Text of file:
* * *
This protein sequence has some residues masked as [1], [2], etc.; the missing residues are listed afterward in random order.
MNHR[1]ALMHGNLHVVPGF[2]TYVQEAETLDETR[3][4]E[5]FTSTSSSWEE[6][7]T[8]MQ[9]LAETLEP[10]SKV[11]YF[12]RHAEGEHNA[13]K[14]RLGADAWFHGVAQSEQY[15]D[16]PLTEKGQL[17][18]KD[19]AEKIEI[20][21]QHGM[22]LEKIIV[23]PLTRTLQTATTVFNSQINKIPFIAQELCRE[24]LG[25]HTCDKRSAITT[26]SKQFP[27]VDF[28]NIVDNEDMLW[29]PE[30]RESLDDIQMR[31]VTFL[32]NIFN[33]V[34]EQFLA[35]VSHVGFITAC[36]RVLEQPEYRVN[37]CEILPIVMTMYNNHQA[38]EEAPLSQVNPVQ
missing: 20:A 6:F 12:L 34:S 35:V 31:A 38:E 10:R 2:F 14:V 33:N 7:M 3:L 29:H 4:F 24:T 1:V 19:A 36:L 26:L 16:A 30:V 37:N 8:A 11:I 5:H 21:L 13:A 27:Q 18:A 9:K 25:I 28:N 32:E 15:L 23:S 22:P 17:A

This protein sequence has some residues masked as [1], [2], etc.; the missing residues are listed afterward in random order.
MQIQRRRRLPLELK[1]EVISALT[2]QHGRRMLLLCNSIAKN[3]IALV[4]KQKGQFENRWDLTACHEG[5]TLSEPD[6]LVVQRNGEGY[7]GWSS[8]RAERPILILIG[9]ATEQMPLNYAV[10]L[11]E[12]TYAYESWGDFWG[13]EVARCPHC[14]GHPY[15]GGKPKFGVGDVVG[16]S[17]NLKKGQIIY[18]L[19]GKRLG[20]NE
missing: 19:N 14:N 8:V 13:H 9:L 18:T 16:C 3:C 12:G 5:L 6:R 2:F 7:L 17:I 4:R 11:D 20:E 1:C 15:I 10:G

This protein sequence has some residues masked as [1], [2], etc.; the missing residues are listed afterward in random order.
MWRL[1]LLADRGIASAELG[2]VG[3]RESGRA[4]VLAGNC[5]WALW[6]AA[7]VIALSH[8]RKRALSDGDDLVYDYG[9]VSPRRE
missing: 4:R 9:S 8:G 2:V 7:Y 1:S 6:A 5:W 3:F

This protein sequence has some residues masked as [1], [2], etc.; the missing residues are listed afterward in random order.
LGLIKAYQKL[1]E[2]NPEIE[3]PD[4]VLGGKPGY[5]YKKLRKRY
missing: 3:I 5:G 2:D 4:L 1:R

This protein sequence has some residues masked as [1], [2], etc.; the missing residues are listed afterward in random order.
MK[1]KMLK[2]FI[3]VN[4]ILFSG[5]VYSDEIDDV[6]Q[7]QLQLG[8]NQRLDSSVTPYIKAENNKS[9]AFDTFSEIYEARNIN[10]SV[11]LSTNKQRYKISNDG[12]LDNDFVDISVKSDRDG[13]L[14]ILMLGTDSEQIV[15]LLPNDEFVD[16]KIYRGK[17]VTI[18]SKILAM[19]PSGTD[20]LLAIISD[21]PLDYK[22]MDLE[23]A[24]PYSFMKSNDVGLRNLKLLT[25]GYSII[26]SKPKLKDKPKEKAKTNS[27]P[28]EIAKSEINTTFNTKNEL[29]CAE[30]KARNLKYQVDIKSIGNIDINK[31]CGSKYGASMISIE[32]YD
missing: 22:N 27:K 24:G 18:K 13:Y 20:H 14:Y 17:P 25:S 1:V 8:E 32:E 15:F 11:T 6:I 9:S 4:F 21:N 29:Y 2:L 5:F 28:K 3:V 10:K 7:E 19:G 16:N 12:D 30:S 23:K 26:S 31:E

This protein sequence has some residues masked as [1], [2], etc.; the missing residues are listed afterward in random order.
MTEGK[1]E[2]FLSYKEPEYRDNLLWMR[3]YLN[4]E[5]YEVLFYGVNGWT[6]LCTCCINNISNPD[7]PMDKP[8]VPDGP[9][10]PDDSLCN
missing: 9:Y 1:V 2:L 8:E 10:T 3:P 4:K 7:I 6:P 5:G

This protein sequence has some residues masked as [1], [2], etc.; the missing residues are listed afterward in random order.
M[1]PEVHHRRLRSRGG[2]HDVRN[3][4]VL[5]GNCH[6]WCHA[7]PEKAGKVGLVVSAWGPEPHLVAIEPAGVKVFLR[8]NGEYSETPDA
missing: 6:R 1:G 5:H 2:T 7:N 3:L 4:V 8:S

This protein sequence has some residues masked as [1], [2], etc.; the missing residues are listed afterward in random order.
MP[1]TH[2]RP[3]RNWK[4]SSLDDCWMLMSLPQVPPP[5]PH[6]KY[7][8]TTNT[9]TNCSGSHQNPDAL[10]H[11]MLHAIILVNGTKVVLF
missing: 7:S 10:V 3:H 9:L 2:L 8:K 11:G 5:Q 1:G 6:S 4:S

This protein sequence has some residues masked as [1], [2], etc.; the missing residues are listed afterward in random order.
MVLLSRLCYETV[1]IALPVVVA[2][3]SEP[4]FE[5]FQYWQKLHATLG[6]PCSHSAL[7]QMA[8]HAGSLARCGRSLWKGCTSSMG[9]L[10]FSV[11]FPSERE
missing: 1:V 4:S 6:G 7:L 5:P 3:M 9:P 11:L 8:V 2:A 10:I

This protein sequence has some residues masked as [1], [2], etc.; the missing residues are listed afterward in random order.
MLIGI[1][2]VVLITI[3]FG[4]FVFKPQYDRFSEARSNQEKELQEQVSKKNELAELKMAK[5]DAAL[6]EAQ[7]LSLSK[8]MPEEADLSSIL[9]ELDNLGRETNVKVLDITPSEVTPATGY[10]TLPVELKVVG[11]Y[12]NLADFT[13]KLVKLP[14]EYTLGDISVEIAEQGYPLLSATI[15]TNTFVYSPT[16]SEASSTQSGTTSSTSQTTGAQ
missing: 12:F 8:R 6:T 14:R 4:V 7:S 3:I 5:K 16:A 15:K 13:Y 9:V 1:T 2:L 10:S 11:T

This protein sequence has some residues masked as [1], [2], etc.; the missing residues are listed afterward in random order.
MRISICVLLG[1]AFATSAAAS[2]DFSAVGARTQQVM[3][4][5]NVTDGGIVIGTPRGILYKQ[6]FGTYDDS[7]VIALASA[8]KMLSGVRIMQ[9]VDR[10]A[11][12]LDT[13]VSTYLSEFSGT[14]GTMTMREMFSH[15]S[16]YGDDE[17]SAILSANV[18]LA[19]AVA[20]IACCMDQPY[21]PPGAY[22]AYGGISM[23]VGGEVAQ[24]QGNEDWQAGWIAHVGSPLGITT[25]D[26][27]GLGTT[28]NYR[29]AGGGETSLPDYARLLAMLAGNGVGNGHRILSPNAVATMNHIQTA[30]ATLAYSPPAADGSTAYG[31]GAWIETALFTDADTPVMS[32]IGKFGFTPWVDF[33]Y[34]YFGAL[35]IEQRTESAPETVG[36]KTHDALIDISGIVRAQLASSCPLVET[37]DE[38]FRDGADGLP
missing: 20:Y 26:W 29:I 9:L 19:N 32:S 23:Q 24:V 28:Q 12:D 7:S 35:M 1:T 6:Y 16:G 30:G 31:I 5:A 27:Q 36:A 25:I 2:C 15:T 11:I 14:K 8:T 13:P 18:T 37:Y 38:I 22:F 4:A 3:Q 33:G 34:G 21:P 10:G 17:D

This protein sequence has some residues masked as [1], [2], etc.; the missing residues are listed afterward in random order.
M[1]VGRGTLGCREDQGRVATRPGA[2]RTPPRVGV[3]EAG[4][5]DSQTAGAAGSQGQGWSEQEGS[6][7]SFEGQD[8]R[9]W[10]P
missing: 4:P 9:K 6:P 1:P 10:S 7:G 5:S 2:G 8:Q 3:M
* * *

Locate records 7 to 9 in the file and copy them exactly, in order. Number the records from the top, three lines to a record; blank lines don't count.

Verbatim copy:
This protein sequence has some residues masked as [1], [2], etc.; the missing residues are listed afterward in random order.
M[1]PEVHHRRLRSRGG[2]HDVRN[3][4]VL[5]GNCH[6]WCHA[7]PEKAGKVGLVVSAWGPEPHLVAIEPAGVKVFLR[8]NGEYSETPDA
missing: 6:R 1:G 5:H 2:T 7:N 3:L 4:V 8:S

This protein sequence has some residues masked as [1], [2], etc.; the missing residues are listed afterward in random order.
MP[1]TH[2]RP[3]RNWK[4]SSLDDCWMLMSLPQVPPP[5]PH[6]KY[7][8]TTNT[9]TNCSGSHQNPDAL[10]H[11]MLHAIILVNGTKVVLF
missing: 7:S 10:V 3:H 9:L 2:L 8:K 11:G 5:Q 1:G 6:S 4:S

This protein sequence has some residues masked as [1], [2], etc.; the missing residues are listed afterward in random order.
MVLLSRLCYETV[1]IALPVVVA[2][3]SEP[4]FE[5]FQYWQKLHATLG[6]PCSHSAL[7]QMA[8]HAGSLARCGRSLWKGCTSSMG[9]L[10]FSV[11]FPSERE
missing: 1:V 4:S 6:G 7:L 5:P 3:M 9:P 11:L 8:V 2:A 10:I